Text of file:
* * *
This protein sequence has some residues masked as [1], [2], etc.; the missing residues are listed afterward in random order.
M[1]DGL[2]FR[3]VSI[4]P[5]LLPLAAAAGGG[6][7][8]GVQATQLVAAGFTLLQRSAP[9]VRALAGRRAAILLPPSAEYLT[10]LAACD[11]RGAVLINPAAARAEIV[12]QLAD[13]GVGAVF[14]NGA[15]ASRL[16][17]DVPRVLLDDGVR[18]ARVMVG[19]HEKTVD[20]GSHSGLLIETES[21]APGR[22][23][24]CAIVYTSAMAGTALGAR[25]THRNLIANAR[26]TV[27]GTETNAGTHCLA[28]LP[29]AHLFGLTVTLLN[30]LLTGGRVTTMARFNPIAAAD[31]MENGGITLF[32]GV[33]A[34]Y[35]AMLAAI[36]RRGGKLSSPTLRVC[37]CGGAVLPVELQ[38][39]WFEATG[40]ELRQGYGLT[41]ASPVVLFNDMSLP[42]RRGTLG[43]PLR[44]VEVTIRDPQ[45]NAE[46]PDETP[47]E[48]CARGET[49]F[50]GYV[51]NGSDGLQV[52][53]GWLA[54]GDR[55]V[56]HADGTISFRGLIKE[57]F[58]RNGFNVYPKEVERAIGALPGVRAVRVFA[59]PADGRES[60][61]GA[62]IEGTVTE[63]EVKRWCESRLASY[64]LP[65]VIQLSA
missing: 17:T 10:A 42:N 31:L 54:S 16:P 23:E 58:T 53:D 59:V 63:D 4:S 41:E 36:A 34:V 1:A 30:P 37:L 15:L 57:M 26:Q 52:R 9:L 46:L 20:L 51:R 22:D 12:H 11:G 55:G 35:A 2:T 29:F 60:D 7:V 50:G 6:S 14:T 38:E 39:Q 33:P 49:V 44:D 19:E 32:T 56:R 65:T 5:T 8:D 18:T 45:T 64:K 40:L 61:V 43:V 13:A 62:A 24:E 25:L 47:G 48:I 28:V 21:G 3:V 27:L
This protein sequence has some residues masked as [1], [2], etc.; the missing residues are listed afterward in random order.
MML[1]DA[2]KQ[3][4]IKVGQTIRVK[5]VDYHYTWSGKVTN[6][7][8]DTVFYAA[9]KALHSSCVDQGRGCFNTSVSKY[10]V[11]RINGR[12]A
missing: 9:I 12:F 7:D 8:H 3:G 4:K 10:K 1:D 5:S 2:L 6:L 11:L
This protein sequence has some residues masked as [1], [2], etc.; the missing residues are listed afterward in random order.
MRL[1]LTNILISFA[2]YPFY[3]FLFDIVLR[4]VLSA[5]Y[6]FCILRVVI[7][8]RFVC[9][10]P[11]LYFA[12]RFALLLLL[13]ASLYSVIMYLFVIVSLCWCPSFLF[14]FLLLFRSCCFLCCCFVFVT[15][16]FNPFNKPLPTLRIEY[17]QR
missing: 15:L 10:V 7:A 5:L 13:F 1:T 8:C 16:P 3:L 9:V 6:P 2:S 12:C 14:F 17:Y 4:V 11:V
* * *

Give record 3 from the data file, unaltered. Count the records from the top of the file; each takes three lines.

This protein sequence has some residues masked as [1], [2], etc.; the missing residues are listed afterward in random order.
MRL[1]LTNILISFA[2]YPFY[3]FLFDIVLR[4]VLSA[5]Y[6]FCILRVVI[7][8]RFVC[9][10]P[11]LYFA[12]RFALLLLL[13]ASLYSVIMYLFVIVSLCWCPSFLF[14]FLLLFRSCCFLCCCFVFVT[15][16]FNPFNKPLPTLRIEY[17]QR
missing: 15:L 10:V 7:A 5:L 13:F 1:T 8:C 16:P 3:L 9:V 6:P 2:S 12:C 14:F 17:Y 4:V 11:V